The utility of upper gastrointestinal endoscopy when used as an initial test for the evaluation of dysphagia is unclear.
Dr Varadarajulu and colleagues determined the yield and the predictive factors of significant pathology when upper gastrointestinal endoscopy is performed as the initial test to evaluate dysphagia.
The researchers conducted a retrospective analysis of a computerized database.
|Cancer was found in 4% of patients, predicted by male gender, age, and weight loss.|
The research team retrieved data on patients who underwent upper gastrointestinal endoscopy for dysphagia from the endoscopy database of 6 endoscopy units.
Patients who had undergone prior esophageal evaluation, failed upper gastrointestinal endoscopy, or who had a history of prior upper-gastrointestinal pathology were excluded.
The team performed univariate and multivariable logistic regression analyses to evaluate any relation between endoscopic findings and presenting clinical features.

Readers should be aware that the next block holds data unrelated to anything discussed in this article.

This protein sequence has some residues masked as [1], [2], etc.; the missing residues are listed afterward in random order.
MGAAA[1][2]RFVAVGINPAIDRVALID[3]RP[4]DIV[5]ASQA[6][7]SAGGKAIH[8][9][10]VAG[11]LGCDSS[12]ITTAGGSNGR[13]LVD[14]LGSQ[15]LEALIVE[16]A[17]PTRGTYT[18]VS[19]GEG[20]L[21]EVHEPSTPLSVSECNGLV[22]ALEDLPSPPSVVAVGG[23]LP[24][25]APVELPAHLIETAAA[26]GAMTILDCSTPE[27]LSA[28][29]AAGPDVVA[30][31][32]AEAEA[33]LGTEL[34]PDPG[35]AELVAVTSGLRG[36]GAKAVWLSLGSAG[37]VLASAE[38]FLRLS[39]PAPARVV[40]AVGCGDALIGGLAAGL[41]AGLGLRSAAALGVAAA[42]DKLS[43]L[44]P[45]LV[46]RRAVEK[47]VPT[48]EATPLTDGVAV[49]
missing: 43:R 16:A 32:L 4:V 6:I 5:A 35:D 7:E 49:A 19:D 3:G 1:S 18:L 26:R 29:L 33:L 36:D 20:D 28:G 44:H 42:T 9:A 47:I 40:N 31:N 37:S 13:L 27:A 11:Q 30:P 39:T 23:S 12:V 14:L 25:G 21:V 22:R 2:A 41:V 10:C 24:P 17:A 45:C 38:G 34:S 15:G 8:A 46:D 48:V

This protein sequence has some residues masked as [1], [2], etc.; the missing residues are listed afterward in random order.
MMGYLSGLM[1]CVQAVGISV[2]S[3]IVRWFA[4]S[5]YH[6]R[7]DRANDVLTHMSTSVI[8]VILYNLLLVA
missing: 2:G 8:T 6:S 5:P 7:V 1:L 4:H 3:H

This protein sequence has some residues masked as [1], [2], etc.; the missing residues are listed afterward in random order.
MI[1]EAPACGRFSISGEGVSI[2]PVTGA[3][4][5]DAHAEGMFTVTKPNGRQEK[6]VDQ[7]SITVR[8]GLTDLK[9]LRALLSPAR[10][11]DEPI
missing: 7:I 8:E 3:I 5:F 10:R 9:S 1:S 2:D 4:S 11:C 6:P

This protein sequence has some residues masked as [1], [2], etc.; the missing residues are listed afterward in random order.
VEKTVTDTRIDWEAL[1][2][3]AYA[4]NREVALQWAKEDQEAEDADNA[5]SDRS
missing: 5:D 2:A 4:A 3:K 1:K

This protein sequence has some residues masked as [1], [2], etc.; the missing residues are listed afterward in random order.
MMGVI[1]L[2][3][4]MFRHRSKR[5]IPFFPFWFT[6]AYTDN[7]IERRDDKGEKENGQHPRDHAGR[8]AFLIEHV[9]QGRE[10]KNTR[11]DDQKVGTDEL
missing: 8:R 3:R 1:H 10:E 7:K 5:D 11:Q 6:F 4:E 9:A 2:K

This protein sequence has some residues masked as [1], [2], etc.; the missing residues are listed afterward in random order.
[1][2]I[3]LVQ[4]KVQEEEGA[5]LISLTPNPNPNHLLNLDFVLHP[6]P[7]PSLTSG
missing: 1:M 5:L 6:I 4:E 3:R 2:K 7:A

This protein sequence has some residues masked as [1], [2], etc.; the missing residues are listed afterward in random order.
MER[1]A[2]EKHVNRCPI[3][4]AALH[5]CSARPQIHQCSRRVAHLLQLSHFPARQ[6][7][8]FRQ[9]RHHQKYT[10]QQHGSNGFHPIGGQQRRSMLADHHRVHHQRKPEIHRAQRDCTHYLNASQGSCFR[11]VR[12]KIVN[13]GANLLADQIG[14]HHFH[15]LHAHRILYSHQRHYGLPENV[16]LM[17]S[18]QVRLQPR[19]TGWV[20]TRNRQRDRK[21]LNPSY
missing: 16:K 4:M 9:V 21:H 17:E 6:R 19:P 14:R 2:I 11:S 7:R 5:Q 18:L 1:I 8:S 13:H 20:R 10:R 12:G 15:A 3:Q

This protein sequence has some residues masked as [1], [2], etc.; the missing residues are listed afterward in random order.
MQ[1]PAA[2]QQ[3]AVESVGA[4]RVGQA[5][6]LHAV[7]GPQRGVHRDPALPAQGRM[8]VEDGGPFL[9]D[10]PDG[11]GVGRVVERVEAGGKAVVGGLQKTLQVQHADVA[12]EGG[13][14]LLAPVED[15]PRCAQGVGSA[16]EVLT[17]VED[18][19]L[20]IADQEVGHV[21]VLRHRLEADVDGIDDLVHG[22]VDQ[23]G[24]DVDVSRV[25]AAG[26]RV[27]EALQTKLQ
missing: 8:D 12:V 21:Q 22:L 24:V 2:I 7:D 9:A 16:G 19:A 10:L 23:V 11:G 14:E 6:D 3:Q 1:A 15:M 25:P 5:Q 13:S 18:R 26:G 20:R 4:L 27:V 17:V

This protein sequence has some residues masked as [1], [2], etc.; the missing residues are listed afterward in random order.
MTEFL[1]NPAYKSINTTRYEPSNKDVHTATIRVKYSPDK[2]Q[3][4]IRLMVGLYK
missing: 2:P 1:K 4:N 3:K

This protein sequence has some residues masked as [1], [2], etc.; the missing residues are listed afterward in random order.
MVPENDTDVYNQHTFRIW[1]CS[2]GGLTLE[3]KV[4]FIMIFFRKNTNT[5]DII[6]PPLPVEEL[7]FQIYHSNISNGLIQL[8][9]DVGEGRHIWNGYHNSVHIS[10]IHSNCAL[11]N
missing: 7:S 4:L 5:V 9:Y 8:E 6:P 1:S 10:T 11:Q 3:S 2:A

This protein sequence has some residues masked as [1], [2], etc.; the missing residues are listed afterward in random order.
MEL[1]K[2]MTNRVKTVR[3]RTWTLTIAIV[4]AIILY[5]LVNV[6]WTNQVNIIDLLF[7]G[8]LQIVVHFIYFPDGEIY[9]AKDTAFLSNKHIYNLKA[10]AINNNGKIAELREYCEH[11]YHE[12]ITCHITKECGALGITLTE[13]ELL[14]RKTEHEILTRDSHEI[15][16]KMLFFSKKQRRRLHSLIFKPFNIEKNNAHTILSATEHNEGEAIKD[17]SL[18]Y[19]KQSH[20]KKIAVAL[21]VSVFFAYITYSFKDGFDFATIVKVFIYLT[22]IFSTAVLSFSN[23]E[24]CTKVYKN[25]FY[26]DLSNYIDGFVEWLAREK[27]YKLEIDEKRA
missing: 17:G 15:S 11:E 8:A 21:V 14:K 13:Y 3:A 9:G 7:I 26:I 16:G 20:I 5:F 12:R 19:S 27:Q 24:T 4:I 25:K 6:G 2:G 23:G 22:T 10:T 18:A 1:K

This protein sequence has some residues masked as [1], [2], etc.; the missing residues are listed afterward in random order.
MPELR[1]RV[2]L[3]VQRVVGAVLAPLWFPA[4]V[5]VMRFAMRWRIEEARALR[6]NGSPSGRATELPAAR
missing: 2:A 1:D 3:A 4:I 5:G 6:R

The researchers analyzed a total of 1649 patients with dysphagia and a mean age 57 years.
Abnormal findings at upper gastrointestinal endoscopy were found in 70% of the patients, and a major pathology was seen in 54%.
The researchers found that male gender, heartburn, and odynophagia predicted the presence of major pathology.
The team observed cancer in 4% of patients, which was predicted by male gender, age, and weight loss.
The esophagus was normal in 29% of patients and was predicted by female gender and the absence of heartburn, but not age.
The researchers reported that there was a lack of details on patients' presentation and clinical history and an absence of long-term clinical follow-up.
Dr Varadarajulu's team concludes, “Upper gastrointestinal endoscopy is an effective and an appropriate tool for the initial evaluation of patients presenting with dysphagia.”
“Early upper gastrointestinal endoscopy should be considered, particularly, in male patients aged more than 40 years old who concomitantly report heartburn, odynophagia, or weight loss.”